Posted: September 19, 2013
Economists thought they would hear there had been about 330,000 applications filed for unemployment insurance. Instead, the Bureau of Labor Statistics estimates there were 309,000. Changes in two states' computer systems, however, may still be affecting the data.
While the number of people filing first-time claims for jobless benefits rose by 15,000 last week, the increase was less than economists expected, Bloomberg News reports.
But data on the applications are still being skewed a bit by changes in the computer systems in two states: California and Nevada. Bloomberg writes that "a Labor Department spokesman said it could be a week or two before the state employment agencies are able to catch up on applications."
According to Bloomberg, economists thought we'd hear there were about 330,000 claims filed in the week ended Sept. 14.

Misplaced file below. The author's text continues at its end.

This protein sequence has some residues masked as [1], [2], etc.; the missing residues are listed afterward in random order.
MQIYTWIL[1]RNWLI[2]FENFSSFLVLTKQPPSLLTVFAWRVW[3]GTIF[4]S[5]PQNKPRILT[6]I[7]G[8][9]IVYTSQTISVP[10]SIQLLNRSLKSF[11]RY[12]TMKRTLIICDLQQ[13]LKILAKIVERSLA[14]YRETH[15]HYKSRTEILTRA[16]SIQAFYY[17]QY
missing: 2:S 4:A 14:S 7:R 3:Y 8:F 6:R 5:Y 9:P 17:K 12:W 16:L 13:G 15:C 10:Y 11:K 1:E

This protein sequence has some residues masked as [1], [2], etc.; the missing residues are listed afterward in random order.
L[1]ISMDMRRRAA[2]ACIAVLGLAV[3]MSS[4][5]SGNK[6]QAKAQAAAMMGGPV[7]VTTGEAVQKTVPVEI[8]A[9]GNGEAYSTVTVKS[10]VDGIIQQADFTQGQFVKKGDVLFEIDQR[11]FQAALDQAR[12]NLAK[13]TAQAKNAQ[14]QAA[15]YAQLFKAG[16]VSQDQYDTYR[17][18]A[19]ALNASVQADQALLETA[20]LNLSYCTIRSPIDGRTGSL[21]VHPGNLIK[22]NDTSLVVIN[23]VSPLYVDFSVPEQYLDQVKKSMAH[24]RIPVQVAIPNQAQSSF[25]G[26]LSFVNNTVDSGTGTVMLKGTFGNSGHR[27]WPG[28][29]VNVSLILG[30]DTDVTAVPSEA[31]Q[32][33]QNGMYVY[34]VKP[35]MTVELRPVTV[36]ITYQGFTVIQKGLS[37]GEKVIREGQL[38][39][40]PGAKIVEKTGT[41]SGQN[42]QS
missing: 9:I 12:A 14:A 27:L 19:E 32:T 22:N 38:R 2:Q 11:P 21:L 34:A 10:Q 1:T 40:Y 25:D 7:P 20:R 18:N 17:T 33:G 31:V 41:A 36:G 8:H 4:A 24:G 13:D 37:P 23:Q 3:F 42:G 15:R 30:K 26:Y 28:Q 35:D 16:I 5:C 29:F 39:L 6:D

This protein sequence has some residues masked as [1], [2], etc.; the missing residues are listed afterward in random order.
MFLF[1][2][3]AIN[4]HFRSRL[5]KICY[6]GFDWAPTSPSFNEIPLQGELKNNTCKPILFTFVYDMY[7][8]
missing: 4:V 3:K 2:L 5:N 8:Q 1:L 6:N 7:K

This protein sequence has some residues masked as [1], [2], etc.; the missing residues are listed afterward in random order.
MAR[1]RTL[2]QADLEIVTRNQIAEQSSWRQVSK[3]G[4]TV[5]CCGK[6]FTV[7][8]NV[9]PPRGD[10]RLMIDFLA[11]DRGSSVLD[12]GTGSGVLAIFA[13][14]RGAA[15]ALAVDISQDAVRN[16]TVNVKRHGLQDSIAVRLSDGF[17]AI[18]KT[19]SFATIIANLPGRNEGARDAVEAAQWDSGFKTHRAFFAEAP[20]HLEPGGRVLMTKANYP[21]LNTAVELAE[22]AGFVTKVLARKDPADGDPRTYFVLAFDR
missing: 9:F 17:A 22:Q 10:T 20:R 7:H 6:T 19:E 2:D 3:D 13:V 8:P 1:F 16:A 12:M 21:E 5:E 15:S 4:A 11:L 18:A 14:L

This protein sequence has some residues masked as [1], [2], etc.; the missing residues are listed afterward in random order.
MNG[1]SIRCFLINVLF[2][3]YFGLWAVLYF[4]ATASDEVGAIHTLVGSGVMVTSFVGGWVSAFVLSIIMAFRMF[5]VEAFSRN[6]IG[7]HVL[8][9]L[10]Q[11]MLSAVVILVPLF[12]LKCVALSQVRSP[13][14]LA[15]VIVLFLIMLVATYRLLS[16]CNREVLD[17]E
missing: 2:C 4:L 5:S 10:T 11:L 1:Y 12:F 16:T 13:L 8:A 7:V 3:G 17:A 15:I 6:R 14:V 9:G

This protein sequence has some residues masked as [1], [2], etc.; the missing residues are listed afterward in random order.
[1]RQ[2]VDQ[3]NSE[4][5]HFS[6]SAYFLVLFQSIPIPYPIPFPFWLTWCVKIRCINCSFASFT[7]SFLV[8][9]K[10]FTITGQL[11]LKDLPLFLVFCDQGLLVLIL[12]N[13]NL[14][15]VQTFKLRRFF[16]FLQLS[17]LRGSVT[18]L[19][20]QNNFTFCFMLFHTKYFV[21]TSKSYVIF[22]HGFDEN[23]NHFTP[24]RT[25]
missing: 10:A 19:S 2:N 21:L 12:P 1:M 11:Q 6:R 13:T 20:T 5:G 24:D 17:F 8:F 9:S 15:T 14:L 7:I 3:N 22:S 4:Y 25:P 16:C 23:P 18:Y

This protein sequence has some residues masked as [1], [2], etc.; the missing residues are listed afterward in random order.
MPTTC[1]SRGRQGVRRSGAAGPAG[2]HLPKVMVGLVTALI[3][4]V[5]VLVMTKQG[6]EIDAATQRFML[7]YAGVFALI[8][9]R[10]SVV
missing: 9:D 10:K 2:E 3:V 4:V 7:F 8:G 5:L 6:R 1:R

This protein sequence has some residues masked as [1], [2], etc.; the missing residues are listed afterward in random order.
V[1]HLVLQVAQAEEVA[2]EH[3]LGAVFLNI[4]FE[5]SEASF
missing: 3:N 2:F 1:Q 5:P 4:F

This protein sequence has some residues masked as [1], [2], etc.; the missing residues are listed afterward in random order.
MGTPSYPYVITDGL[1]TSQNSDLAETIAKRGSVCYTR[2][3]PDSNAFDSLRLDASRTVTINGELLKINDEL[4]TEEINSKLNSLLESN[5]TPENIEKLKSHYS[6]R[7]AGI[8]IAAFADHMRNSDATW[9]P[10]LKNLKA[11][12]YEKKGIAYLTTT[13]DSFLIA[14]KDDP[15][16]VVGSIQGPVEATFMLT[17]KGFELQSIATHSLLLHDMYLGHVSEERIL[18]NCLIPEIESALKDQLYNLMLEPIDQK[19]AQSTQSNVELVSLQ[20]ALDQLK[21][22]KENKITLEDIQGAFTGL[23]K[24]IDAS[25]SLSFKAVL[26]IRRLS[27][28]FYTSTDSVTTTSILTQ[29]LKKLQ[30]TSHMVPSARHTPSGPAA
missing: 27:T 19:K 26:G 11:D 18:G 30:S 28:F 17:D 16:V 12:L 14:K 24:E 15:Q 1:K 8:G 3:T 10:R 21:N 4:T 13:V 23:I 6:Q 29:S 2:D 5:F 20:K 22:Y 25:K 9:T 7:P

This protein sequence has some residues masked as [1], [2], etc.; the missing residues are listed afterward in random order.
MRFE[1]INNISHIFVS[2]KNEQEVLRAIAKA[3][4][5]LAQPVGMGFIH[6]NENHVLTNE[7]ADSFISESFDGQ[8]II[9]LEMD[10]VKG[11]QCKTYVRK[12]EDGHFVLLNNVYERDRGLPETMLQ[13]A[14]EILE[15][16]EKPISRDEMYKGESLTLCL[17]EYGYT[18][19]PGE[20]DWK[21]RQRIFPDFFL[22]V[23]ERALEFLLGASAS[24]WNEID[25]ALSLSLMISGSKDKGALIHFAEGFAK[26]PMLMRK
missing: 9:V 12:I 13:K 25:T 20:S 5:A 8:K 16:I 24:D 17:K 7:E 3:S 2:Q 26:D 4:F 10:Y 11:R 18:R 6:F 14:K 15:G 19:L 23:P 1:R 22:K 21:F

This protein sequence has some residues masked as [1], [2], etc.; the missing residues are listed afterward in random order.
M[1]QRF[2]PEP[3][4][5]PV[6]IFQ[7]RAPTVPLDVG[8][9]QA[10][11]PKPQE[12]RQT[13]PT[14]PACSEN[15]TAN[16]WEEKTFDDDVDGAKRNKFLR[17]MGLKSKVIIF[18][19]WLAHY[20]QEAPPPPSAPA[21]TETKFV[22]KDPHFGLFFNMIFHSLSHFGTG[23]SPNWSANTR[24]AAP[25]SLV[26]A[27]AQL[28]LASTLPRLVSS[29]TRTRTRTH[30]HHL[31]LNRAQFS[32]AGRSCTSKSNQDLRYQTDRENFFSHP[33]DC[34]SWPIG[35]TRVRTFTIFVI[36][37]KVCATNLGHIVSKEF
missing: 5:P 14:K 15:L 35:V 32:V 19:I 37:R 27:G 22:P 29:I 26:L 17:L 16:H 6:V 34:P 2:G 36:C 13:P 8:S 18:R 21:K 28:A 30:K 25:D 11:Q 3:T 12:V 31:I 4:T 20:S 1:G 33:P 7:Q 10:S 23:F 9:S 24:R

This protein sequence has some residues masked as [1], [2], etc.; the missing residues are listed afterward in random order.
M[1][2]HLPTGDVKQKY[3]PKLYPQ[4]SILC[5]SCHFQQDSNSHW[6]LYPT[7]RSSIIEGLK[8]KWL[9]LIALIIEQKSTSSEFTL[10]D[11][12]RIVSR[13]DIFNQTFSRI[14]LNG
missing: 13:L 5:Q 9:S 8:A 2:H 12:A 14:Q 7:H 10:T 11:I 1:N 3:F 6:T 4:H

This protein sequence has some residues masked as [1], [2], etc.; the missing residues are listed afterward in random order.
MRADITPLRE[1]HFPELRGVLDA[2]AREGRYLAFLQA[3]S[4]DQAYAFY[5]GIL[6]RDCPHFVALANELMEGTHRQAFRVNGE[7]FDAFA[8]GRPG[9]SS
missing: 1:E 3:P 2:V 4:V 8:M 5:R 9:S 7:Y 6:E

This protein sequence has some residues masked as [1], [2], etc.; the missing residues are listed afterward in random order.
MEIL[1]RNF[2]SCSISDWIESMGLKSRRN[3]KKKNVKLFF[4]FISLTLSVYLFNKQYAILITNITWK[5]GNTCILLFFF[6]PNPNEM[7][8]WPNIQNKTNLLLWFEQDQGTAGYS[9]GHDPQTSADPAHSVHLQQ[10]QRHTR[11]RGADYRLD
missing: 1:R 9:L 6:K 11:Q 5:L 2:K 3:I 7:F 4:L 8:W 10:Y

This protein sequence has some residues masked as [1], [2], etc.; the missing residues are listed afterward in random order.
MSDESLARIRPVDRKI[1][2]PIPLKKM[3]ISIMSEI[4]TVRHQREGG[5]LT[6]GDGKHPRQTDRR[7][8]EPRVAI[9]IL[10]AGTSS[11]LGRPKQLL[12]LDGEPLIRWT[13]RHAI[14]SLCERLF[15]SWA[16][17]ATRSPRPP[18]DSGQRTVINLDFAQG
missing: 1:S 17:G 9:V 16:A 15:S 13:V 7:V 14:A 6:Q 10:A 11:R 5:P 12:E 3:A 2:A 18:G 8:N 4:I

Heres a look at the latest figures, released Thursday morning by the Employment and Training Administration:
-- An estimated 309,000 first-time claims were filed last week. At that level, claims are around lows not seen since mid-2007.
-- The figure for the previous week was revised slightly, to 294,000 from the previously reported 292,000.
-- "The 4-week moving average was 314,750, a decrease of 7,000 from the previous week's revised average of 321,750."
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